Seckel syndrome

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Prevalence of clinical parameters (%)

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Pubmed id number as a reference Organ system affected
Number of patients in the reference Percent affected patients (Between 0 and 1, eg. 0.1 = 10%)
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List of symptoms

Symptom/sign Organ system Percent affected Pubmed id Added on(yyyy-mm-dd) Edit/add reference
Micrognathia skeletal 100 % 23144622 2014-04-10
Prominent nose skeletal 100 % 23144622 2014-04-10
Dental crowding skeletal 100 % 23144622 2014-04-10
Short stature skeletal 100 % 23144622 2014-04-10
Absent ear lobes integumentary 100 % 23144622 2014-04-10
Microcephaly nervous 100 % 9128935 2014-04-10
Feeding difficulties multi 100 % 9128935 2014-04-10
Failure to thrive multi 100 % 9128935 2014-04-10
Developmental delay nervous 100 % 9128935 2014-04-10

List of references:

Identification of the first ATRIP-deficient patient and novel mutations in ATR define a clinical spectrum for ATR-ATRIP Seckel Syndrome.
Tomoo Ogi, Sarah Walker, Tom Stiff, Emma Hobson, Siripan Limsirichaikul, Gillian Carpenter, Katrina Prescott, Mohnish Suri, Philip J Byrd, Michiko Matsuse, Norisato Mitsutake, Yuka Nakazawa, Pradeep Vasudevan, Margaret Barrow, Grant S Stewart, A Malcolm R Taylor, Mark O'Driscoll, Penny A Jeggo,

A homozygous mutational change in the Ataxia-Telangiectasia and RAD3 related (ATR) gene was previously reported in two related families displaying Seckel Syndrome (SS). Here, we provide the first identification of a Seckel Syndrome patient with mutations in ATRIP, the gene encoding ATR-Interacting Protein (ATRIP), the partner protein of ATR required for ATR stability and recruitment to the site of DNA damage. The patient has compound heterozygous mutations in ATRIP resulting in reduced ATRIP and ATR expression. A nonsense mutational change in one ATRIP allele results in a C-terminal truncated protein, which impairs ATR-ATRIP interaction; the other allele is abnormally spliced. We additionally describe two further unrelated patients native to the UK with the same novel, heterozygous mutations in ATR, which cause dramatically reduced ATR expression. All patient-derived cells showed defective DNA damage responses that can be attributed to impaired ATR-ATRIP function. Seckel Syndrome is characterised by microcephaly and growth delay, features also displayed by several related disorders including Majewski (microcephalic) osteodysplastic primordial dwarfism (MOPD) type II and Meier-Gorlin Syndrome (MGS). The identification of an ATRIP-deficient patient provides a novel genetic defect for Seckel Syndrome. Coupled with the identification of further ATR-deficient patients, our findings allow a spectrum of clinical features that can be ascribed to the ATR-ATRIP deficient sub-class of Seckel Syndrome. ATR-ATRIP patients are characterised by extremely severe microcephaly and growth delay, microtia (small ears), micrognathia (small and receding chin), and dental crowding. While aberrant bone development was mild in the original ATR-SS patient, some of the patients described here display skeletal abnormalities including, in one patient, small patellae, a feature characteristically observed in Meier-Gorlin Syndrome. Collectively, our analysis exposes an overlapping clinical manifestation between the disorders but allows an expanded spectrum of clinical features for ATR-ATRIP Seckel Syndrome to be defined.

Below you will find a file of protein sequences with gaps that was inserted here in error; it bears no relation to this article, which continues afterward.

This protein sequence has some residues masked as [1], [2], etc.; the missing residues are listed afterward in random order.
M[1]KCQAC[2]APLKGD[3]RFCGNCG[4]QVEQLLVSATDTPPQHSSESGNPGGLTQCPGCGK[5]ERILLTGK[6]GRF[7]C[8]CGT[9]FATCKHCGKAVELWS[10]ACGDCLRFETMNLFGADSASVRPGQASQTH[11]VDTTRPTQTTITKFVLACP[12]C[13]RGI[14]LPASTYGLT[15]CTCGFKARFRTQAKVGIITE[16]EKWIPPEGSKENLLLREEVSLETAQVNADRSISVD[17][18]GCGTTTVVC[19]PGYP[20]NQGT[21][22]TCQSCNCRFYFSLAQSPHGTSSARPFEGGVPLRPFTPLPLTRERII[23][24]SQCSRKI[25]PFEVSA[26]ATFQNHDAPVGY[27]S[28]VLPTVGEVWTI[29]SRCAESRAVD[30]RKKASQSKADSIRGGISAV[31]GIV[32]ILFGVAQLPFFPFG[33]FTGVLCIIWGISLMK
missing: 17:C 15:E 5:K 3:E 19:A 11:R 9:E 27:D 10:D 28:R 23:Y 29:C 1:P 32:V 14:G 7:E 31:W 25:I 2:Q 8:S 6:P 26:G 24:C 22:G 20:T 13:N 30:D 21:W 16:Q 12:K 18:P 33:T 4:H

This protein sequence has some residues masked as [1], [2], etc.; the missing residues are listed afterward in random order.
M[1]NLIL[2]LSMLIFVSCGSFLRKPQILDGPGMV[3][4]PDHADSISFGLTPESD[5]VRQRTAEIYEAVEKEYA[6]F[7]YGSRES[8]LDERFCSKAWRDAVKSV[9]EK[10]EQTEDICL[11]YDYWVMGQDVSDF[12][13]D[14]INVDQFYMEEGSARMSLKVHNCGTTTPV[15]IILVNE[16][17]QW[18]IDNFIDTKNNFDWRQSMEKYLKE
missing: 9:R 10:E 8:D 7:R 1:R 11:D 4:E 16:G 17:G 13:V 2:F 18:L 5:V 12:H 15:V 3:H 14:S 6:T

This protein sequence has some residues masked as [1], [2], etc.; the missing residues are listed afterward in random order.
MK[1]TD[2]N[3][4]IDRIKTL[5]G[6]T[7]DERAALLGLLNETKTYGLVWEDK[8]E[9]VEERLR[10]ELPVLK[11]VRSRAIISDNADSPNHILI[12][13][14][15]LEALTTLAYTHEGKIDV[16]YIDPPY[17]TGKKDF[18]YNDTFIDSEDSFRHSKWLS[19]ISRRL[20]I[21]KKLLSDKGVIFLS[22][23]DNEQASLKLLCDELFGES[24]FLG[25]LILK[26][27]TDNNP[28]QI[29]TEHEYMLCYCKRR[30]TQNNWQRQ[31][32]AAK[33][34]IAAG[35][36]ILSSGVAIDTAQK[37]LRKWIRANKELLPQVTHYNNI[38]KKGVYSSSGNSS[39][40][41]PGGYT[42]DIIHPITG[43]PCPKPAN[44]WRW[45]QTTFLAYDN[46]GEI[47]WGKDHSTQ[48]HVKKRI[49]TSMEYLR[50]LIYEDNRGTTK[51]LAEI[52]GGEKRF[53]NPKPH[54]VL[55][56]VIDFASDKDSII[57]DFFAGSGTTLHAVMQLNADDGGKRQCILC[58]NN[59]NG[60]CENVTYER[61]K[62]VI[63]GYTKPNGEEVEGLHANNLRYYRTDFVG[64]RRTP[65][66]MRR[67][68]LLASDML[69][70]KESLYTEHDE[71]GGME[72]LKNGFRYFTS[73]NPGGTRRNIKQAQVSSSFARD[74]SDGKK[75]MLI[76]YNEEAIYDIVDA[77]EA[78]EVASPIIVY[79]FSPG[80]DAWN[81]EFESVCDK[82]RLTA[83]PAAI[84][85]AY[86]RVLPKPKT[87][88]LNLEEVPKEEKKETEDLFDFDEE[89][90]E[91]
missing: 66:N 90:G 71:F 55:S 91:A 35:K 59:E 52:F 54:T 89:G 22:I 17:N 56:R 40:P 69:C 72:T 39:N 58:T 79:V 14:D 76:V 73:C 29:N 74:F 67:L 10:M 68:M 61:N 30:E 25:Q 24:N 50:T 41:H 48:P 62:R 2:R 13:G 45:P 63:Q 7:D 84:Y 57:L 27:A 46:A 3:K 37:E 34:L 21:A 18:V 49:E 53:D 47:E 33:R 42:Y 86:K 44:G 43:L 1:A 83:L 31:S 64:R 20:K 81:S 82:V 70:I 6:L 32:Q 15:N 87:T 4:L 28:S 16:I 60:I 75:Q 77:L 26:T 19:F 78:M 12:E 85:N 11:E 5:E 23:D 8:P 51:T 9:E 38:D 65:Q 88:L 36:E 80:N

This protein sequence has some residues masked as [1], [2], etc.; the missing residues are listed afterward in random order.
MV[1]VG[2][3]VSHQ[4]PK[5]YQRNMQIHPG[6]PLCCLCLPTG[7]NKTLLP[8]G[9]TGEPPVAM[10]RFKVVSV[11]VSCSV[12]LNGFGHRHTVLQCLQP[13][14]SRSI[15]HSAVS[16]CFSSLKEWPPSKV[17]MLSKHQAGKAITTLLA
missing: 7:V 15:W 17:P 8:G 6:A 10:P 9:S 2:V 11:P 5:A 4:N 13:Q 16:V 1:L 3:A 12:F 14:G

PLoS genetics - 2012

Central nervous system anomalies in Seckel syndrome: report of a new family and review of the literature.
A Shanske, D G Caride, L Menasse-Palmer, A Bogdanow, R W Marion,

Seckel syndrome (SS) is a rare, heterogeneous form of primordial dwarfism. The clinical delineation of this disorder has been inconsistent, using even Seckel's original criteria. As a result, probably fewer than one-third of reported cases are truly affected with SS. Among these, there have been only six familial cases, all of whom were born to normal parents, and in only one case has a detailed description of the central nervous system (CNS) anomalies been given. We describe a family in which three of eight children were affected with SS. CNS anomalies seen in our patients included agenesis of the corpus callosum, a dysgenetic cerebral cortex, a large dorsal cerebral cyst, and pachygyria, suggesting an underlying neuronal migration disorder. The parents are first cousins, representing only the second instance of consanguinity, supporting an autosomal recessive mode of inheritance.

American journal of medical genetics - May 1997